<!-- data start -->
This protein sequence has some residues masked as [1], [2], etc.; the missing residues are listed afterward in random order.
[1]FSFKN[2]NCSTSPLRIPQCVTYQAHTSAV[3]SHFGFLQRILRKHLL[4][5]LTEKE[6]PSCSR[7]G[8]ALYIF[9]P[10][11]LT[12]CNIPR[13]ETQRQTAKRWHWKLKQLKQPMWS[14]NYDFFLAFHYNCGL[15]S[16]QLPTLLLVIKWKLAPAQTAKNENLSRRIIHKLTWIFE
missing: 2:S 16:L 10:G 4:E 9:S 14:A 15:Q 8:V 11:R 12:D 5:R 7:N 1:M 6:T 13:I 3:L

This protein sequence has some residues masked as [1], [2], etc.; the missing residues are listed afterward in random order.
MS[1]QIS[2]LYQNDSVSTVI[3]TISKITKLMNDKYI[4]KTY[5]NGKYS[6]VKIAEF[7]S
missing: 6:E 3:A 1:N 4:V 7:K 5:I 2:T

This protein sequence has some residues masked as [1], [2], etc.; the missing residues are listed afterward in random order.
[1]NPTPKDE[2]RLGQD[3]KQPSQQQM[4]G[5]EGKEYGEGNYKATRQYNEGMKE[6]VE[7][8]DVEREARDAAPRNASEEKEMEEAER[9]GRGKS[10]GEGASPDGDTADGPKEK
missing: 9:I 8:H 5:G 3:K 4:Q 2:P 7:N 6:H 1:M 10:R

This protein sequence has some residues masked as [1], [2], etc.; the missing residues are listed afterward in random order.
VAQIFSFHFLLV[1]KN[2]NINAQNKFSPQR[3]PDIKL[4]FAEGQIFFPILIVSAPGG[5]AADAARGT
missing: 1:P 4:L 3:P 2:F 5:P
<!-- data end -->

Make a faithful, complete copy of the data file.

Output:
This protein sequence has some residues masked as [1], [2], etc.; the missing residues are listed afterward in random order.
[1]FSFKN[2]NCSTSPLRIPQCVTYQAHTSAV[3]SHFGFLQRILRKHLL[4][5]LTEKE[6]PSCSR[7]G[8]ALYIF[9]P[10][11]LT[12]CNIPR[13]ETQRQTAKRWHWKLKQLKQPMWS[14]NYDFFLAFHYNCGL[15]S[16]QLPTLLLVIKWKLAPAQTAKNENLSRRIIHKLTWIFE
missing: 2:S 16:L 10:G 4:E 9:S 14:A 15:Q 8:V 11:R 12:D 5:R 7:N 1:M 6:T 13:I 3:L

This protein sequence has some residues masked as [1], [2], etc.; the missing residues are listed afterward in random order.
MS[1]QIS[2]LYQNDSVSTVI[3]TISKITKLMNDKYI[4]KTY[5]NGKYS[6]VKIAEF[7]S
missing: 6:E 3:A 1:N 4:V 7:K 5:I 2:T

This protein sequence has some residues masked as [1], [2], etc.; the missing residues are listed afterward in random order.
[1]NPTPKDE[2]RLGQD[3]KQPSQQQM[4]G[5]EGKEYGEGNYKATRQYNEGMKE[6]VE[7][8]DVEREARDAAPRNASEEKEMEEAER[9]GRGKS[10]GEGASPDGDTADGPKEK
missing: 9:I 8:H 5:G 3:K 4:Q 2:P 7:N 6:H 1:M 10:R

This protein sequence has some residues masked as [1], [2], etc.; the missing residues are listed afterward in random order.
VAQIFSFHFLLV[1]KN[2]NINAQNKFSPQR[3]PDIKL[4]FAEGQIFFPILIVSAPGG[5]AADAARGT
missing: 1:P 4:L 3:P 2:F 5:P